Diocesan press releases

Bishop Gregory’s Christmas Message 2015

Refugees at the Idomeni border (photo from Canon Aled Edwards)

The Christmas story reminds us of our responsibilities to the most vulnerable in society, says the Bishop of St Asaph in his 2015 Christmas message.  Drawing comparisons between the Holy Family’s flight into Egypt and today’s refugees fleeing acts of war in different parts of the world, the Rt Revd Gregory Cameron urges people to remember the homeless and refugees, the weak and defenceless in north Wales, and those for whom Christmas is a misery.

You can read the full text of Bishop Gregory’s message here:

Bishop GregoryA neglected part of the Christmas story is “The Flight into Egypt”.  We remember it when prompted of course.  King Herod has discovered that a new-born baby has a possible claim to be the true King of Israel, and acts decisively to wipe out the threat; all children under the age of two in Bethlehem are to be removed.  The father is given a tip off, and the holy family flee.

Although we only know this story from Matthew’s Gospel, it fits with what we know of Herod, who was a brutal monarch, not afraid to commit atrocities to keep hold of power.  It’s a familiar pattern in today’s world, as well: for Herod, read ISIS or Assad.  Pray for those who may be tempted down the paths of Herod: Palestinians and Israelis, like us all, can find it all too easy still to attack the vulnerable members of their enemy’s communities in an effort to feel secure.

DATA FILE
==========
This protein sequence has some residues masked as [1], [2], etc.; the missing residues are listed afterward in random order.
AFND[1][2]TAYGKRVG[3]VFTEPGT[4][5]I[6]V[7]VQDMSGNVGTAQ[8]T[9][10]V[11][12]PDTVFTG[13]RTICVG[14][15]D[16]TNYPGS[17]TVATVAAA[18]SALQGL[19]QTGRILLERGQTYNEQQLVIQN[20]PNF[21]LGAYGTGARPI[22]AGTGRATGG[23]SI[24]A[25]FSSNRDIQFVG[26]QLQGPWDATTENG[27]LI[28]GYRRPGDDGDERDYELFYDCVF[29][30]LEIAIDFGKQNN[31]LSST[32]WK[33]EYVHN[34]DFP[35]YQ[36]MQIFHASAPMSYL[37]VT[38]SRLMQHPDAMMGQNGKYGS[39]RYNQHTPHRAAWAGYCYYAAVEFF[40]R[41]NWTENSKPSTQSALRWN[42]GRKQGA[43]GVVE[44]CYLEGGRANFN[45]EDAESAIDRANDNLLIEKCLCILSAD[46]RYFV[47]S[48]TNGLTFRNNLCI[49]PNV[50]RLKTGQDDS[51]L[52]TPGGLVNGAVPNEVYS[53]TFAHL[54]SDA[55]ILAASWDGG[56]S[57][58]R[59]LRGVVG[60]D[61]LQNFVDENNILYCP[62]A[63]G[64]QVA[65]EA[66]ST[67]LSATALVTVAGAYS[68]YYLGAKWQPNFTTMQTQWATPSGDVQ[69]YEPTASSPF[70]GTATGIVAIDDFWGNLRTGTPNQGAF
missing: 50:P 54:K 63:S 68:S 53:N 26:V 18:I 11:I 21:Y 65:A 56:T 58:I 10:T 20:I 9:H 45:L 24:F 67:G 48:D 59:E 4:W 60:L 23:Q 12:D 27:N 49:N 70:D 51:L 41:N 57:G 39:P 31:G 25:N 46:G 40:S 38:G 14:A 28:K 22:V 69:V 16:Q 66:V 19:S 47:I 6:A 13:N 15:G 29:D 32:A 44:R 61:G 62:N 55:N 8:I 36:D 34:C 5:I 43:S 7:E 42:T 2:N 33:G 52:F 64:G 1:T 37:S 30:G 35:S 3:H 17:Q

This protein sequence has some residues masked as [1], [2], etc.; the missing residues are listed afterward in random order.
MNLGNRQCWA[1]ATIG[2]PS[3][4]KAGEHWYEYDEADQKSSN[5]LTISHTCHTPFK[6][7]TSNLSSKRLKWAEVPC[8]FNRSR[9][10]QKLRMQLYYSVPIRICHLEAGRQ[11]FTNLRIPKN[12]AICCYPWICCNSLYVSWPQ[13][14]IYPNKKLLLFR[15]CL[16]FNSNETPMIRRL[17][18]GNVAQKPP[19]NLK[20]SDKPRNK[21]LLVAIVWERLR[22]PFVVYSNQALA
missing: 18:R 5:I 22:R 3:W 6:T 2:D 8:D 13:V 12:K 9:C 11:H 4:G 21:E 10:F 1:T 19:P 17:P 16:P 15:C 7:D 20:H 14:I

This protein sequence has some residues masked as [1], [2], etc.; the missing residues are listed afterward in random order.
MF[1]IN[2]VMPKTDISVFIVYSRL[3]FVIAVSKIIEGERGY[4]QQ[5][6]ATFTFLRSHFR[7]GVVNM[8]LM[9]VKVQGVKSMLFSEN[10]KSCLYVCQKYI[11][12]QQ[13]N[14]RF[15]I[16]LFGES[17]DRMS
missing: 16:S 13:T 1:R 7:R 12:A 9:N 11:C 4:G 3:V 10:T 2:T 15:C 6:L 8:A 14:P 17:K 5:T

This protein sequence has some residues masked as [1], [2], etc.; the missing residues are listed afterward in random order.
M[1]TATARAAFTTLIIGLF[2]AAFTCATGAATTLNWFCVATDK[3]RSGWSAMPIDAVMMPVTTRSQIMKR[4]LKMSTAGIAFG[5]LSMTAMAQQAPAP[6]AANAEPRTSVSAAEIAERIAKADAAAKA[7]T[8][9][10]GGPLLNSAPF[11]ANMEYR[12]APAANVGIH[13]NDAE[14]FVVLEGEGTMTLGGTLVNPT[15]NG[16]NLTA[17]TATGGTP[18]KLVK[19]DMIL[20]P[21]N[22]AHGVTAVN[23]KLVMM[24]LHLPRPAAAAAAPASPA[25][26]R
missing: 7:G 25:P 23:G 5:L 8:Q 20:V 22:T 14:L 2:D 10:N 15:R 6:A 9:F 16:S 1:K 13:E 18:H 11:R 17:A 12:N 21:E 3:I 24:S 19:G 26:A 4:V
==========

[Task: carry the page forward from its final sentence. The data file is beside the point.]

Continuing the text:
Take a hard look at the Holy Family, and we might be sceptical of these migrants.  A teenage mother with her boyfriend and baby, leaving a town in which they’d been squatting in a local stable, who flee to the fleshpots of Egypt, even though they seem to be carrying expensive contraband goods like gold, frankincense and myrrh in their belongings.

God is the most helpless one in the story: he’s the little baby, mute, unable to defend himself, a victim, suffering the first of many griefs to be borne in his earthly life.

Christmas should be a time when we become sensitive to the resonances of the Christmas story.  What about the homeless and refugees of our own day?  How much does Bethlehem need our prayers, with a wall dividing communities, both under threat?  What about the weak and defenceless in north Wales, and those for whom Christmas is a misery on our own doorstep?

For lo! the days are hastening on,

By prophet bards foretold,

When, with the ever-circling years,

Shall come the Age of Gold;

When peace shall over all the earth

Its ancient splendours fling,

And all the world give back the song

Which now the angels sing.

Yes, but what are you doing to hasten the days of God’s Kingdom of justice, truth and inclusion?